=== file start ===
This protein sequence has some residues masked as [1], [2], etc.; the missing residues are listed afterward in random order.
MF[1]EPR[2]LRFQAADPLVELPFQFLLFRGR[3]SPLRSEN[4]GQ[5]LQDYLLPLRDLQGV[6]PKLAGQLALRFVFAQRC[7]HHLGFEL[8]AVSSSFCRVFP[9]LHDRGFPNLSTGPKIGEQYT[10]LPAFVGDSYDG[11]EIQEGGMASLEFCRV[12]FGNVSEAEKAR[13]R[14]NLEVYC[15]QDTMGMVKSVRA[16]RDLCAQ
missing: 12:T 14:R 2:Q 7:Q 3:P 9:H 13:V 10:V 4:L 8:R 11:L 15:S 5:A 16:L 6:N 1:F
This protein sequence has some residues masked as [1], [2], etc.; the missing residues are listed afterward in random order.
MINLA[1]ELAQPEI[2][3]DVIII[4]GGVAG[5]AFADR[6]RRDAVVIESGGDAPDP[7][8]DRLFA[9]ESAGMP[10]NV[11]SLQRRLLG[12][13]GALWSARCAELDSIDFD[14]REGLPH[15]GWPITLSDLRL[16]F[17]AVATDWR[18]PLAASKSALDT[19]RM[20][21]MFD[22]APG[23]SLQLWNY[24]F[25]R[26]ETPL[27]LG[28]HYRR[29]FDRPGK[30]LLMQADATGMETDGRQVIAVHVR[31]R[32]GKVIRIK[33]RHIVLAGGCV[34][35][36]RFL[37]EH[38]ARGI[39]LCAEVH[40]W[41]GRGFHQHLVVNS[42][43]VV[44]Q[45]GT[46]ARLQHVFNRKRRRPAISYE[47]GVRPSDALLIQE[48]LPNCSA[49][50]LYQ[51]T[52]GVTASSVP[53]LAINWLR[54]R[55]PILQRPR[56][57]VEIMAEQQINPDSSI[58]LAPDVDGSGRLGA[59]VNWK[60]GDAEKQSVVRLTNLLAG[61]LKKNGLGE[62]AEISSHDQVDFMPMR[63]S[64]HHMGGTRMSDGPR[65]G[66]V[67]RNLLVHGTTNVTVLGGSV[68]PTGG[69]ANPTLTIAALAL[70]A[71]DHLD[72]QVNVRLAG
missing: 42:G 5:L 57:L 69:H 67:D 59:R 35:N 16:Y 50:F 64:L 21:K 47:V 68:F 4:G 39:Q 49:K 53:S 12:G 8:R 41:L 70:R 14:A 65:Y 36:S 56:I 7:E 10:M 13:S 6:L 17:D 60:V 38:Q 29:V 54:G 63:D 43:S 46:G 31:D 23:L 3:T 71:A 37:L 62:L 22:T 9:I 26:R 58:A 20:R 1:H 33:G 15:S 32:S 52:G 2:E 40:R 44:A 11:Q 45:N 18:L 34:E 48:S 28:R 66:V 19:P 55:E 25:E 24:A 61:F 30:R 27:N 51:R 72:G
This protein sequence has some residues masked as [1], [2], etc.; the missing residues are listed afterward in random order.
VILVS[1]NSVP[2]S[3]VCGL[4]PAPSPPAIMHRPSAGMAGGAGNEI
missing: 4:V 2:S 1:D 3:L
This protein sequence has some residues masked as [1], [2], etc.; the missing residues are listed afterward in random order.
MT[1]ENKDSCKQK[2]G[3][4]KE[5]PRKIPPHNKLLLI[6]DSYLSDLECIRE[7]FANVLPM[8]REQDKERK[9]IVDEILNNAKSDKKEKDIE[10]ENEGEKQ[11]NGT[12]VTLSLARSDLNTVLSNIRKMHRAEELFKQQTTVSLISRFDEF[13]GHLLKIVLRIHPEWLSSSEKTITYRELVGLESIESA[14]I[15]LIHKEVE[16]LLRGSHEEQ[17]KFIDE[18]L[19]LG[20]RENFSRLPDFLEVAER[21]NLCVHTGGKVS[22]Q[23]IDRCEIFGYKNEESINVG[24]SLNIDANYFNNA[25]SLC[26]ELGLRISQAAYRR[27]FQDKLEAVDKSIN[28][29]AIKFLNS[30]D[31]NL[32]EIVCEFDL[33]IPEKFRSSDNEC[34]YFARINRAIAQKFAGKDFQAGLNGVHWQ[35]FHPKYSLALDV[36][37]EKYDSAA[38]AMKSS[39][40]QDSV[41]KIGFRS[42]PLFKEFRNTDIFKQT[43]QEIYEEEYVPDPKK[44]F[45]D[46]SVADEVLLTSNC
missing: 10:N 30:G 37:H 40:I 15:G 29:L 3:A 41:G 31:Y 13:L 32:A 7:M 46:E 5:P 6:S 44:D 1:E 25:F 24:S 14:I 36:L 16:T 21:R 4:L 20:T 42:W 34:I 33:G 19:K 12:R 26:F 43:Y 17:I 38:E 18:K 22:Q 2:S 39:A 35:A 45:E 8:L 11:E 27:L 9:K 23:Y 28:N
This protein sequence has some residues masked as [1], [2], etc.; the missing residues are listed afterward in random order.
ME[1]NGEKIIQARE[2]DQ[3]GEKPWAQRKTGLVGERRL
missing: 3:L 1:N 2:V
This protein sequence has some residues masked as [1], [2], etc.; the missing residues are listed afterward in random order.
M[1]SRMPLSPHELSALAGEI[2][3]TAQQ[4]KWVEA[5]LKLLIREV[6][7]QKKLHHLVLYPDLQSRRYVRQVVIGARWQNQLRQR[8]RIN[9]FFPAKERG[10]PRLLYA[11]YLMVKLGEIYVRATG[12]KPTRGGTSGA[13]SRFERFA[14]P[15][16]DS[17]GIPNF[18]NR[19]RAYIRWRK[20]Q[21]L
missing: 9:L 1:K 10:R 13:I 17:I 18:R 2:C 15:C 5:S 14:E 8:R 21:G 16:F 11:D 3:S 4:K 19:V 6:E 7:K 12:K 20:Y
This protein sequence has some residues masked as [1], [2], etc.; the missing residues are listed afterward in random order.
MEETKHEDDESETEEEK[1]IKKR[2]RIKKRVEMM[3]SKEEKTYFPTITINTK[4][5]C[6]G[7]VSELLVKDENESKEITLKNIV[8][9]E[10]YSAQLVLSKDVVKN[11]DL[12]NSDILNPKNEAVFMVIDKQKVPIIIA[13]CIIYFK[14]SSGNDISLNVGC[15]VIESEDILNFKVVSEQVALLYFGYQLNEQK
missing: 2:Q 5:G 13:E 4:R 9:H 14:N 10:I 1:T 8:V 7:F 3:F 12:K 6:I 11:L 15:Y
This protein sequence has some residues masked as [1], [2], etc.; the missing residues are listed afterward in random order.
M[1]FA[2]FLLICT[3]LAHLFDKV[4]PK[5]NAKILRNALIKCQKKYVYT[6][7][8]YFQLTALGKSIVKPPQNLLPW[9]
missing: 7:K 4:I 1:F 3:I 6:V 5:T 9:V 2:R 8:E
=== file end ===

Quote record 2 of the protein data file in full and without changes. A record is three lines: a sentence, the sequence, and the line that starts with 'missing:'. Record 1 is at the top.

This protein sequence has some residues masked as [1], [2], etc.; the missing residues are listed afterward in random order.
MINLA[1]ELAQPEI[2][3]DVIII[4]GGVAG[5]AFADR[6]RRDAVVIESGGDAPDP[7][8]DRLFA[9]ESAGMP[10]NV[11]SLQRRLLG[12][13]GALWSARCAELDSIDFD[14]REGLPH[15]GWPITLSDLRL[16]F[17]AVATDWR[18]PLAASKSALDT[19]RM[20][21]MFD[22]APG[23]SLQLWNY[24]F[25]R[26]ETPL[27]LG[28]HYRR[29]FDRPGK[30]LLMQADATGMETDGRQVIAVHVR[31]R[32]GKVIRIK[33]RHIVLAGGCV[34][35][36]RFL[37]EH[38]ARGI[39]LCAEVH[40]W[41]GRGFHQHLVVNS[42][43]VV[44]Q[45]GT[46]ARLQHVFNRKRRRPAISYE[47]GVRPSDALLIQE[48]LPNCSA[49][50]LYQ[51]T[52]GVTASSVP[53]LAINWLR[54]R[55]PILQRPR[56][57]VEIMAEQQINPDSSI[58]LAPDVDGSGRLGA[59]VNWK[60]GDAEKQSVVRLTNLLAG[61]LKKNGLGE[62]AEISSHDQVDFMPMR[63]S[64]HHMGGTRMSDGPR[65]G[66]V[67]RNLLVHGTTNVTVLGGSV[68]PTGG[69]ANPTLTIAALAL[70]A[71]DHLD[72]QVNVRLAG
missing: 42:G 5:L 57:L 69:H 67:D 59:R 35:N 16:Y 50:F 64:L 21:K 47:V 68:F 4:G 39:Q 49:K 53:S 12:G 8:R 41:L 70:R 14:A 65:Y 36:S 56:I 7:E 10:M 13:S 6:L 17:D 60:V 38:Q 29:V 54:G 63:D 43:S 46:G 31:D 23:L 3:T 71:A 37:L 62:L 22:T 9:I 26:R 58:A 20:R 1:H 33:G 15:S 32:S 52:G 2:E 40:R 44:A 11:Q 45:N 18:L 34:E 48:S 28:R 66:V 19:P 55:E 25:E 24:A 61:F 30:R 27:N 51:R 72:G